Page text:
Learn about Emergency Shutoff

Emergency Shutoff lets Nest Protect tell your Nest thermostat that there’s an emergency in your home. During an Emergency Alarm caused by CO, the Nest thermostat can shut off your heating system for safety if it uses fossil fuels (such as gas or oil). During a smoke Emergency Alarm, the thermostat can also shut off fan-based systems to prevent the smoke from spreading further.

What you need for Emergency Shutoff to work

Emergency Shutoff is based on the type of system that you select during thermostat setup. Shutoff for smoke is only available for forced air systems, and won’t be available if you have a different system type, such as hot water. Shutoff for carbon monoxide only works with systems that use gas, oil or other fossil fuels. So if you have an electric system, it won’t be an available option with the Nest app or on the Nest thermostat.

Important: Emergency Shutoff relies on an active account in the Nest app that has both a Nest Protect and Nest Learning Thermostat. It also requires your home to have a working internet service and Wi-Fi connection to both your Nest Protect and Nest Learning Thermostat. The signal is relayed over the internet and can only work if the internet and Wi-Fi in your home are working.

How to access your Nest Protect with the app >

When the heating or cooling will turn back on after an emergency

 

  • After your Nest Protect detects that a smoke emergency has
    ended and your home air is clearing, your Nest Protect will
    communicate to resume your Nest thermostat’s schedule
    automatically.

  • After your Nest Protect detects that a CO emergency has
    ended and your home air is clearing, Nest Protect will
    communicate to your Nest thermostat but you will need
    to manually turn your heating back on again.

What to do if carbon monoxide is detected in your home >

Nest Thermostat CO Warning

Important: Since Nest has no way to tell if your furnace was the source of your carbon monoxide Emergency Alarm, you should not rely on this feature. Consult a professional technician to determine the source of CO. Emergency Shutoff is not a substitute for getting out of the house immediately and remaining outside until the alarm has cleared or emergency service has arrived. If carbon monoxide alarms persist, you should investigate the reason by contacting a qualified technician.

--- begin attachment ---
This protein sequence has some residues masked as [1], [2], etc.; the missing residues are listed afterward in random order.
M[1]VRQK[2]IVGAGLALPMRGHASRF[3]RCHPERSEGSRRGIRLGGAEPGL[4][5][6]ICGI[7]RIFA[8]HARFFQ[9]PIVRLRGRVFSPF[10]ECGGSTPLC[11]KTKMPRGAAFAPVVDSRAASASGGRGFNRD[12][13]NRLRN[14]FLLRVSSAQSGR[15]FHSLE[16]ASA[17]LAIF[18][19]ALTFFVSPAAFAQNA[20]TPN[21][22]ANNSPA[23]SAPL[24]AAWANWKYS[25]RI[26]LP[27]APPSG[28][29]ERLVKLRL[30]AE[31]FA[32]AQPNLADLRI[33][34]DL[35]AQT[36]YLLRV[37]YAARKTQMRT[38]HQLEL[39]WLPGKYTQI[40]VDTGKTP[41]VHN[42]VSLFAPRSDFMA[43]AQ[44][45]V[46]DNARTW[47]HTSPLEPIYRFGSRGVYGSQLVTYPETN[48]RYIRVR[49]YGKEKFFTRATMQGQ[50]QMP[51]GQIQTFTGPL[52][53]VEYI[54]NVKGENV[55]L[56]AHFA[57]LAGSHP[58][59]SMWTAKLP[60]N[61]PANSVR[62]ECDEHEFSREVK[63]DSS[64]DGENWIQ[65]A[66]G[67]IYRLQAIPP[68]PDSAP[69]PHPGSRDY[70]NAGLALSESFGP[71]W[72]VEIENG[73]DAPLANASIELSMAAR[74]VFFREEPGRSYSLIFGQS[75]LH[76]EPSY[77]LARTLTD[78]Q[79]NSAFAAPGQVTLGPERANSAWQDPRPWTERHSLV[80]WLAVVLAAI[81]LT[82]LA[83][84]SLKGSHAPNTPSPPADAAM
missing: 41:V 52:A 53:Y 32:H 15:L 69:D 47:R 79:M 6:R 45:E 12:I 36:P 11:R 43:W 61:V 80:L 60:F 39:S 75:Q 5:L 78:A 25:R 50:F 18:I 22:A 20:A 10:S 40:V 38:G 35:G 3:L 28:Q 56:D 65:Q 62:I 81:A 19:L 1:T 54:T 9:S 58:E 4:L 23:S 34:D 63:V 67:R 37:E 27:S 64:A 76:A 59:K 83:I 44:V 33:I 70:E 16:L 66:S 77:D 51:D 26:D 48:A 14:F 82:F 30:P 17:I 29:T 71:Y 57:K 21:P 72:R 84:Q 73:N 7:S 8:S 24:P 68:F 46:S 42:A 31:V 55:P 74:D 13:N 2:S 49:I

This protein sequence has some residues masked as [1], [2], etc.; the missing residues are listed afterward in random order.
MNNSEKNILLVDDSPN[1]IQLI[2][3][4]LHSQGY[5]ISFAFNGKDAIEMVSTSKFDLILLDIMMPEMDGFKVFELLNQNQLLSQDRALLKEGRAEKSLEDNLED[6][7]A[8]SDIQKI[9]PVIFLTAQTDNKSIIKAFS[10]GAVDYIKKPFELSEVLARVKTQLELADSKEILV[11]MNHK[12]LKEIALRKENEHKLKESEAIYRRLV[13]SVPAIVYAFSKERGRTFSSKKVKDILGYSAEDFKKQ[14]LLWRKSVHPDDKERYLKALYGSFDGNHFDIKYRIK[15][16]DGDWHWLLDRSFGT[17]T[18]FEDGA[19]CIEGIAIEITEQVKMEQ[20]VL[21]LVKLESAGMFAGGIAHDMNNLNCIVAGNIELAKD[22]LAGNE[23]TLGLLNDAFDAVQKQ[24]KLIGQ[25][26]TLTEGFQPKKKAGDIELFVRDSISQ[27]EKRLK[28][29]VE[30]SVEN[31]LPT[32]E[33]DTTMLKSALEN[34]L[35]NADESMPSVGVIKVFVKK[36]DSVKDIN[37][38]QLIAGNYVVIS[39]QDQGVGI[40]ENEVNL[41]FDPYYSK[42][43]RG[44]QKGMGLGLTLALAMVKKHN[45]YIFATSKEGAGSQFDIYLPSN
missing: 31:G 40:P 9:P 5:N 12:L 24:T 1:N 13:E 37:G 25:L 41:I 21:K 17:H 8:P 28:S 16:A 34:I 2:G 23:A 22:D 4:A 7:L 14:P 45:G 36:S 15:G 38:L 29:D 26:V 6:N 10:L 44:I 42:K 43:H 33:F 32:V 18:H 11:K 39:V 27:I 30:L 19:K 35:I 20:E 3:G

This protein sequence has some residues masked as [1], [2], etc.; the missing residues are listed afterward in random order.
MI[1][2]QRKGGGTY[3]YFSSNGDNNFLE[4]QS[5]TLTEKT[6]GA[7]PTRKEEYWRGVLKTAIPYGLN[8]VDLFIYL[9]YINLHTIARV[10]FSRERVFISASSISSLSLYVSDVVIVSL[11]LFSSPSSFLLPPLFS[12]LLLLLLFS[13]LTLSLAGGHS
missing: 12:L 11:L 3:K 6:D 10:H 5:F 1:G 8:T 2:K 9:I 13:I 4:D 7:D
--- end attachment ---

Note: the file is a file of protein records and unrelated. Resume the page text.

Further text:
Learn about carbon monoxide in your home >

Your thermostat will maintain your Safety Temperatures even during a smoke or CO emergency. So if the temperature inside your home drops low enough during an Emergency Alarm, your Nest thermostat will override the Emergency Shutoff and restart heating to help protect against burst pipes. Since Emergency Shutoff and Safety Temperatures work together, make sure that your Safety Temperatures are enabled and set to the temperatures you want.

Note: If your Wi-Fi network goes down before an alarm, your Nest Protect will not be able to communicate an Emergency Shutoff, or that an emergency event has ended, to your Nest thermostat until your home Wi-Fi network is working again. Your Nest Protects will still try to communicate with each other. This communication does not use your home Wi-Fi network. See Weave for more info.

How to enable or disable Emergency Shutoff

By default, Emergency Shutoff for CO is on and Emergency Shutoff for smoke is off. You can change Emergency Shutoff with the Nest app or on the Nest thermostat.

With the Nest app

  1. Tap your Nest Protect.
  2. Tap Settings Nest settings icon.
  3. Tap Works with Protect.
  4. You can then enable or disable Emergency Shutoff for both smoke and for CO alarms here.

On the Nest Thermostat

 

  1. Go to Settings Nest settings icon.
  2. Select Nest Protect.
  3. Choose CO Shutoff or Smoke Shutoff.
  4. Select Yes to enable this feature or No to turn it off.
  5. Choose Continue.
  6. Choose Done.

Note: You must have a Nest Protect added to your
account in the app in order to see this option in the settings menu.

Nest Protect Shutoff

Emergency Shutoff will be disabled when your home is set to Away either manually or automatically through Home/Away Assist. This helps prevent damage from extreme temperatures if there’s no one home to silence a false alarm.

Differences in Emergency Shutoff for smoke or CO

The table below outlines the similarities and differences between CO and smoke Emergency Shutoff: how it works and what it can do in different situations.
Emergency type Carbon monoxide emergency Smoke emergency
System types it works with Fossil-fuel systems (oil, natural gas, etc.) Forced air systems
Benefit Cuts off a common source of CO Helps prevent smoke from spreading
On or off by default On Off
Emergency Shutoff can be manually overridden Yes Yes
System automatically turns back on after alarm ends No Yes
Respects Safety Temperatures Yes Yes

 

 

 

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